ALGORITHMIC WARFARE INFOTECH
Software Acquisition: Still a Tough Nut to Crack
Effectively acquiring and sustaining the massive number of software systems the Pentagon employs is a perennial problem, experts say. It often takes too long for the Defense Department to purchase and deploy new, cutting-edge software or upgrades.
Despite efforts by Congress to root out the problem through various well-intentioned reports, issues persist, said Jeff Boleng, a special assistant for software acquisition at the Defense Department. He is a key member of Undersecretary of Defense for Acquisition and Sustainment Ellen Lord’s executive leadership team.
“We’ve got a whole bunch of numbers staring us down — we’ve got 804, 805, 809, 813, 872, 873, 874, 868,” he said, referring to sections of recent National Defense Authorization Acts.
“Essentially, Congress is inside DoD’s decision loop here telling us how to fix software more quickly than we can actually address some of the problems and implement them,” he noted.
Boleng is working closely with the Section 872 panel which — alongside the Defense Innovation Board — is focusing on software acquisition regulations, he said during a recent event hosted by the Center for Strategic and International Studies, a Washington, D.C.-based think tank.
The report will soon wrap up and is slated to be delivered to the Pentagon in April and then to Congress in May, he added.
“There’s a lot in there. Surprisingly, there’s not a ton that’s new,” he said. “I hope that the timing is right for some of these recommendations. We’ve been looking back in history at various other studies that have been done on acquisition reform, software technology, information technologies. [And] we’ve been lamenting about this problem since the ‘70s — literally when software first started to even be created for defense systems — and a lot of times we say the same things.”
Andrew Hunter, director of the defense-industrial initiatives group at CSIS, said in his former life as a Capitol Hill staffer he saw many reports come and go that were meant to get after improving software acquisition at the Defense Department.
Congress “asked the department to make radical change in its approach to software acquisition some years ago — the original [Section] 804 — which was essentially do everything for software different without any definition of what that meant, what that would look like [or] how to do that,” he said.
Staffers would ask if the department was executing what Congress had requested and it was sometimes tough to make the case that it was, Hunter said.
Now, however, there is more granularity and solidity to the efforts underway, he noted.
Beth McGrath is a managing director at Deloitte who formerly worked for the Pentagon as a chief management officer for information technology and worked closely with Capitol Hill on ways to acquire IT systems faster. Software acquisition is often complicated, she said.
“Business IT seems super easy when you compare it to F-35 [joint strike fighter] or all of the other systems or major defense acquisition programs,” she said. “But I found it to be probably one of the most challenging, and some of it has to do with the … literacy of the department in terms of … how to buy and what to buy.”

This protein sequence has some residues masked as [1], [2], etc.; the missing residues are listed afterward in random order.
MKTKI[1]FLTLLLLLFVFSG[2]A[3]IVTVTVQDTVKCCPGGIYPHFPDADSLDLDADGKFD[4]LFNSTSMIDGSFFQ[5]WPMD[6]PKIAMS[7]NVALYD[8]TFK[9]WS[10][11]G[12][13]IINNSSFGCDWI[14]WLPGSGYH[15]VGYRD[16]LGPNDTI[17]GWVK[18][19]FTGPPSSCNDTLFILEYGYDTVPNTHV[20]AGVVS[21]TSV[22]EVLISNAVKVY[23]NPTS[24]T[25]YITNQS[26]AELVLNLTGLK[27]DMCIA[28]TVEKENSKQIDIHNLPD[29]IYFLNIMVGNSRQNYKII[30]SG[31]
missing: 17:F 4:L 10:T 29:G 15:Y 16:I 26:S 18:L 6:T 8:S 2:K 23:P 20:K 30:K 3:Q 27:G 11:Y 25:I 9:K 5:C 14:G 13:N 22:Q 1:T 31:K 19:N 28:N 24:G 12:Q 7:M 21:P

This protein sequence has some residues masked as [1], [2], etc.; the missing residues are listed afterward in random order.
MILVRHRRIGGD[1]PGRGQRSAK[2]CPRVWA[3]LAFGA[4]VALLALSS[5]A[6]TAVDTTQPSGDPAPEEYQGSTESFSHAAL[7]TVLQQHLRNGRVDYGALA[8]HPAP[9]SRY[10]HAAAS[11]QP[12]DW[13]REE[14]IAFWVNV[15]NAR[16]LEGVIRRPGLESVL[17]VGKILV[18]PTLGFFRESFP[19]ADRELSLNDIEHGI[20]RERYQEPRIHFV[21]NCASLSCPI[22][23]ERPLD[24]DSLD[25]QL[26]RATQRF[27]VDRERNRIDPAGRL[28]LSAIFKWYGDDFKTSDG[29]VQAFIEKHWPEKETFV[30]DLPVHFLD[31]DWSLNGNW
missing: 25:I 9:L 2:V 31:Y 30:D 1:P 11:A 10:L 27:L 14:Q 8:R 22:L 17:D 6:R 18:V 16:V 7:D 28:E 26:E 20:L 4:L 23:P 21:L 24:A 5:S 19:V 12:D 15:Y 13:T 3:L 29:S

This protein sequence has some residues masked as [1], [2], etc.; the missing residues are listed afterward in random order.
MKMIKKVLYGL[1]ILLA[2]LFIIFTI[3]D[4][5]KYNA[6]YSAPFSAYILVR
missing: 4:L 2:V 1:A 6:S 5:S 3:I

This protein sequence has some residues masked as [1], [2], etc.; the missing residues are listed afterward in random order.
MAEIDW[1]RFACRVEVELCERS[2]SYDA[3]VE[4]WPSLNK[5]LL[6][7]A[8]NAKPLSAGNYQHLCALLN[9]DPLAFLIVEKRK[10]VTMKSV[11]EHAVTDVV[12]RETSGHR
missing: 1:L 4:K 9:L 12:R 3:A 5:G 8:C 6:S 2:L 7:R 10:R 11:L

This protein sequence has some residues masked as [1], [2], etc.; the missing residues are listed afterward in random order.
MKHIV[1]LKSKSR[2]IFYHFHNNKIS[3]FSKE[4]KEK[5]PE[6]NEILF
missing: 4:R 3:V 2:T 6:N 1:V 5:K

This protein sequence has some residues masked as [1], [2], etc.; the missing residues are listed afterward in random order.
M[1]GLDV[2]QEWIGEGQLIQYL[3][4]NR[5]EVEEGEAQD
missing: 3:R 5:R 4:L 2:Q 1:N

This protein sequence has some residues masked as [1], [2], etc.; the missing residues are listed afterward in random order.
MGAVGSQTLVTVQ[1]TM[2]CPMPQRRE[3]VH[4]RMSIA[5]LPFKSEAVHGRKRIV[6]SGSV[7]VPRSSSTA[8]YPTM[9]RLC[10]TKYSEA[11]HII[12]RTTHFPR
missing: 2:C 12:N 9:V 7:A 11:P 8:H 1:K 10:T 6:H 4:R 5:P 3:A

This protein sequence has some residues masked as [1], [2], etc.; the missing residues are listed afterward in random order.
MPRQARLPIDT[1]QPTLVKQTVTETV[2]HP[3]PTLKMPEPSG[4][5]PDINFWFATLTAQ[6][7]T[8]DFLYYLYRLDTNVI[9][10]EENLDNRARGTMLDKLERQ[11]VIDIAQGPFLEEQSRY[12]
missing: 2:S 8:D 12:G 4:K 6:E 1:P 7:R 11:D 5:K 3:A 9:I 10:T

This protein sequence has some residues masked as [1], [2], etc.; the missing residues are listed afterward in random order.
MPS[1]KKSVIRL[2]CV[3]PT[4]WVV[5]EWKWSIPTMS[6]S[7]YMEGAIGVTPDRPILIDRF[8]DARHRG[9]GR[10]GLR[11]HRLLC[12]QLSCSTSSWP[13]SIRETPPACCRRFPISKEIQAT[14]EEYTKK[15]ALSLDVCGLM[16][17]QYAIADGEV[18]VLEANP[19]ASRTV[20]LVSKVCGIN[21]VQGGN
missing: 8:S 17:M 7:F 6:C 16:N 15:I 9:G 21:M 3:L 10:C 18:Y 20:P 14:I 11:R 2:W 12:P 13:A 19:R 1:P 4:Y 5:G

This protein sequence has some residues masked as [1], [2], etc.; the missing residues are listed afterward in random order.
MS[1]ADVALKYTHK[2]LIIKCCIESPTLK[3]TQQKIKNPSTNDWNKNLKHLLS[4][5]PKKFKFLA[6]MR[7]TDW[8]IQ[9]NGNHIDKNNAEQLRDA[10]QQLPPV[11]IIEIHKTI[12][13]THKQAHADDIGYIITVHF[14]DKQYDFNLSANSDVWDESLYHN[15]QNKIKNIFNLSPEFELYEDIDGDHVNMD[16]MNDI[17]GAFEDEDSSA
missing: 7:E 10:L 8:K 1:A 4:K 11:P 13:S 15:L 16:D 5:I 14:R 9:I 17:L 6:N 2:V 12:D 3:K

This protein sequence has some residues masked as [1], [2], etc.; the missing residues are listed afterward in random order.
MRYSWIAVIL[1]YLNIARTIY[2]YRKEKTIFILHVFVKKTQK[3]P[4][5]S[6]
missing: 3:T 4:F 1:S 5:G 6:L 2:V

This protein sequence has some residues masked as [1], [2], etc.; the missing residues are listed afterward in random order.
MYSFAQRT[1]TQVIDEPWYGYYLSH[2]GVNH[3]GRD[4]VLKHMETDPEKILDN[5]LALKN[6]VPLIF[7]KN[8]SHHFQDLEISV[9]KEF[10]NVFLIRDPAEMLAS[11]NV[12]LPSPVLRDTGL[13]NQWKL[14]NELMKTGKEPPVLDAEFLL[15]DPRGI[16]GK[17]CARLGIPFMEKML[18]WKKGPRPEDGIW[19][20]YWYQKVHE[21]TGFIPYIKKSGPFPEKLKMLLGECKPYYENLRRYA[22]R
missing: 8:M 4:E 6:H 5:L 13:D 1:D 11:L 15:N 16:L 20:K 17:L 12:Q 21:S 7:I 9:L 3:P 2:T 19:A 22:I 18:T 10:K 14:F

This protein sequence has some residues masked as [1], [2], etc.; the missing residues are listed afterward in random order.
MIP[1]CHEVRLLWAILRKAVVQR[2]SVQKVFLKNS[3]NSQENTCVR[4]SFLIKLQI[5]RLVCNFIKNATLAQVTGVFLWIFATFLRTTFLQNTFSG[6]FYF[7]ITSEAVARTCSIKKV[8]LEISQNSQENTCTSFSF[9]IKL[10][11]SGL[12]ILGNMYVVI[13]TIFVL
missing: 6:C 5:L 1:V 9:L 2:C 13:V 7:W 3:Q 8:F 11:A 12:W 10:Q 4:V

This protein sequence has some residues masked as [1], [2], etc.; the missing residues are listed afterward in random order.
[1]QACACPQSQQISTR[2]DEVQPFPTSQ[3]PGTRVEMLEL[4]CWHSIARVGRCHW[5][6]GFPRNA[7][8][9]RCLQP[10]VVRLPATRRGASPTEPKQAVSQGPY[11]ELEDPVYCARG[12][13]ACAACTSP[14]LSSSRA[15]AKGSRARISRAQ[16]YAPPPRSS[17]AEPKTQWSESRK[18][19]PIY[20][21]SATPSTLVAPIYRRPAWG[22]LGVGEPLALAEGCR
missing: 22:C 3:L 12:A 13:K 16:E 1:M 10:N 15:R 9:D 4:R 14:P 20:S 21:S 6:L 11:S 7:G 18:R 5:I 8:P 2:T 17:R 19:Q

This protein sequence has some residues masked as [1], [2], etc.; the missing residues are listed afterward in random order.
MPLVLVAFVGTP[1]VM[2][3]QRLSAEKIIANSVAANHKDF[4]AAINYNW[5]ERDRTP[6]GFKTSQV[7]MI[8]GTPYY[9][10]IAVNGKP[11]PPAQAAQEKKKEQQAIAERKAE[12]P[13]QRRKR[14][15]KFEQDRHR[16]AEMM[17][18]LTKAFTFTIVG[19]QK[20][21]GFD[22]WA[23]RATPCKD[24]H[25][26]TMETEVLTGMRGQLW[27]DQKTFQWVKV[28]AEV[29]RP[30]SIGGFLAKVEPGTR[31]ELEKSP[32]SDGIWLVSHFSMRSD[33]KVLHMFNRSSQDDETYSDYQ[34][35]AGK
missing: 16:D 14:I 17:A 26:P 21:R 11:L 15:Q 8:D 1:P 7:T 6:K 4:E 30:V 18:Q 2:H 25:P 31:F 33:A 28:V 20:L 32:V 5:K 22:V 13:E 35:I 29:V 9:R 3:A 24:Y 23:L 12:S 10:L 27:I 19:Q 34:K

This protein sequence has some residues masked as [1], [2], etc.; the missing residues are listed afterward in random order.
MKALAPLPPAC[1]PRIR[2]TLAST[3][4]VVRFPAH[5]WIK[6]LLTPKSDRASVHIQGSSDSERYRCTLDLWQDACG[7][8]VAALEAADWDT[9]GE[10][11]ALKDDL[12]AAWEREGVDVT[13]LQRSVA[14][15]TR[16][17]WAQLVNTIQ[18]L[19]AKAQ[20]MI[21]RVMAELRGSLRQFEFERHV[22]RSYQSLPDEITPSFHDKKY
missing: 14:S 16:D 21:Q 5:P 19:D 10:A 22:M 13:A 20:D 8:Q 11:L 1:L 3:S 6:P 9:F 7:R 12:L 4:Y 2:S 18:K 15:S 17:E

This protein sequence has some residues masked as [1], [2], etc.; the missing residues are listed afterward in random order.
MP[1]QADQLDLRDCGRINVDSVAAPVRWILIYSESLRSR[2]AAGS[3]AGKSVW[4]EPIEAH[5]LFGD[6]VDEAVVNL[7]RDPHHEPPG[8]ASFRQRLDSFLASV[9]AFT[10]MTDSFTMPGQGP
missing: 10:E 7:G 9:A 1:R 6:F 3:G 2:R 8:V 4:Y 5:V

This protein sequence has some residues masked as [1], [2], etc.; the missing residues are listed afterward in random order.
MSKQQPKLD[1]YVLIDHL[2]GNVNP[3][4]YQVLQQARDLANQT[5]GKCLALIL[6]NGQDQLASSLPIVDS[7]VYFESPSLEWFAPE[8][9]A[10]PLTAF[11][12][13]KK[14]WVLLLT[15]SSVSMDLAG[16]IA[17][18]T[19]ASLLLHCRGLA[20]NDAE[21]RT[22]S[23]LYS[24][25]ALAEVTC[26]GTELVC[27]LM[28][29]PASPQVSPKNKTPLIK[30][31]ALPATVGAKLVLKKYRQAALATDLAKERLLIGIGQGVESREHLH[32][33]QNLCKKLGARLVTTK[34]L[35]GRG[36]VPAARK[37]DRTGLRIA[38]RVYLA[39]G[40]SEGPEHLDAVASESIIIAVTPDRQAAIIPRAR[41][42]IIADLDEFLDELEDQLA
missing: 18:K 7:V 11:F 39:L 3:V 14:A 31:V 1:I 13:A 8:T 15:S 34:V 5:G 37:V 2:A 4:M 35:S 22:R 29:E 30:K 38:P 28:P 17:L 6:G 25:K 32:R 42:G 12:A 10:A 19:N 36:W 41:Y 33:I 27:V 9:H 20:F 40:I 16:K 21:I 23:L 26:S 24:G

Brett Lambert, vice president for corporate strategy at Northrop Grumman, said software is just one example of a transforming defense industrial base. Previously, when purchasing equipment, the Defense Department spent most of its money on the physical material to build a system instead of the guts of the platform. That has now flipped to a point where the department spends only about 30 percent on the physical side and 70 percent on software, said Lambert, who formerly served as deputy assistant secretary of defense for manufacturing and industrial base policy.
“At the same time, the acquisition system by which we acquire these products and services didn’t change that much and that’s where all the frustration grew,” he added.
Pentagon officials must be mindful of avoiding a one-size-fits-all mentality when it comes to software acquisition, he said.
“Not all software is created equal,” he said. Lambert noted that there is software inside of his dishwasher at home. It is important but represents only a small part of the cost of the overall system.
“But I also have software in my car that updates every day and it kept me from hitting a scooter coming down here this morning,” he said.
The software in the car is inherently more valuable because it is providing a service all day, every day and must be constantly refreshed, Lambert said. As the Pentagon acquires new software, it needs to think hard about what those systems are meant to do.
Lambert also cautioned against vendor lock.
“What you want to avoid if you’re an acquisition executive is being in a position where you’ve acquired a piece of kit or a piece of software and now you’re beholden to that single entity,” he said. “You can’t make changes to it. You can’t update it. You can’t refresh it and you’re kind of held captive to the individual who created” it.
Additionally, McGrath said the Pentagon should be wary of lowest price, technically-acceptable contracts for software.
“Being in the commercial space, I can tell you it’s a price point competition,” she said. “It’s essentially LPTA for most of the sustainment for business software.”
Despite being a common contracting method, LPTA does not leave room for innovation, she added. “It’s a race to the bottom,” she said. That dynamic has to change in order to give the Pentagon the best capability available.